‘My kids are growing up in detention’


After years of displacement during the prolonged Sri Lankan civil war, Yogachandran Rahavan and his family were placed in a refugee camp. In 2009 they were formally recognised as refugees by the UNHCR and Australian immigration authorities.

ASIO has since branded Yogachandran and his wife Sumathy as  threats to national security and as a result they cannot be resettled in Australia. One year ago, the family were transferred to Villawood detention centre, where Sumathy gave birth.

Yogachandran and Sumathy are concerned about the future of their children (aged 7, 4 and 1) who only know what life is like behind the wire.

Yogachandran writes:

My family’s situation has been a worst-case scenario for 2 years now.

When your son is born in a detention centre and has celebrated every birthday in detention since.


When your daughter asks you why you are locked up and treated like a criminal if you aren’t one.

When your day-to-day life is restricted in every humiliating way imaginable.

And with all of this, you are not given a single reason why and you are not told when the ordeal will end.

There are currently 51 detainees in legal limbo in detention around Australia. Yet it is clear that the government had not given much thought of how to handle our situation, and it has not occurred to them to talk to us about it.

So I will start the discussion now and these words are for the Australian Government.

A drawing by one of Yogachandran Rahavan’s children, Atputha

I was a farmer once but I lost everything.

I wanted to come to Australia because I was sure Australians would help my family. Australians would understand that we have to survive and we have to feel safe, and this is where we could do it.

I am left not even able to explain to my children why we remained locked up.

Other children get their mother and father to take them to school, my eight year old daughter gets me along with a different Serco guard each day, a frightful experience for any human being, let alone a young child. She has asked that the guards stay in the car while my wife and I walk her the extra few meters to the school gate but this request has been refused.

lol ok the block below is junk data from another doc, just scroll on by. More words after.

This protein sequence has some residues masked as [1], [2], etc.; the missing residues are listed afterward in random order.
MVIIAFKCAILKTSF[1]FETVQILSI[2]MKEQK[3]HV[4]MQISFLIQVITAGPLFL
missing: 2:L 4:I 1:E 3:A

What crimes have we committed for us to be locked up, she asks me. But I don’t have any answers to her questions.

As parents we are constantly worried for our children’s mental stability. But as the already frustrating system of restrictions keeps tightening around us, we cannot help but feel severely shaken ourselves.

We are encouraged to take part in activities at certain times to ‘earn’ points. But I am not a sheep; I do not need a shepherd.
Sometimes it is hard to remember that I am a 35 year old man with a family.

And the sum of these frustrating indignities is what really breaks you in the end.

Indefinite detention cannot be a civilised way to approach humanity.

It is not for liberty to be locked up with no end in sight.

getup australia
A drawing done by Yogachandran Rahavan’s children

The ASIO law fails to provide us with the proper avenue to access the law, rendering us in a permanent state of legal limbo. We believe it is well within our rights as dignified humans to demand changes in the form of a review system, without costing anyone.In this country there is equality and a system of law applied equally to all Australians.

Australians have always been very generous and this is evident in the lawyers who are doing everything they can for us. It is not hard for me to imagine life as an Australian. I don’t and can’t hate Australia. After all, we are proud our kids are now permanent residents and will one day be living a prosperous, dignified and secure life here.

Yes, we are in that worst-case scenario.

But what keeps us going are the greater notions of democracy and liberty, and the thought that one day we will be part of the Australian community, living and raising our kids to be good Australians.

You can sign Get Up’s petition demanding an explanation for ASIO’s decision to detain this family indefinitely with no opportunity for an appeal – go here.

It is also World Refugee Week and Amnesty has a number of suggestions for what you can do to support refugees here.


More articles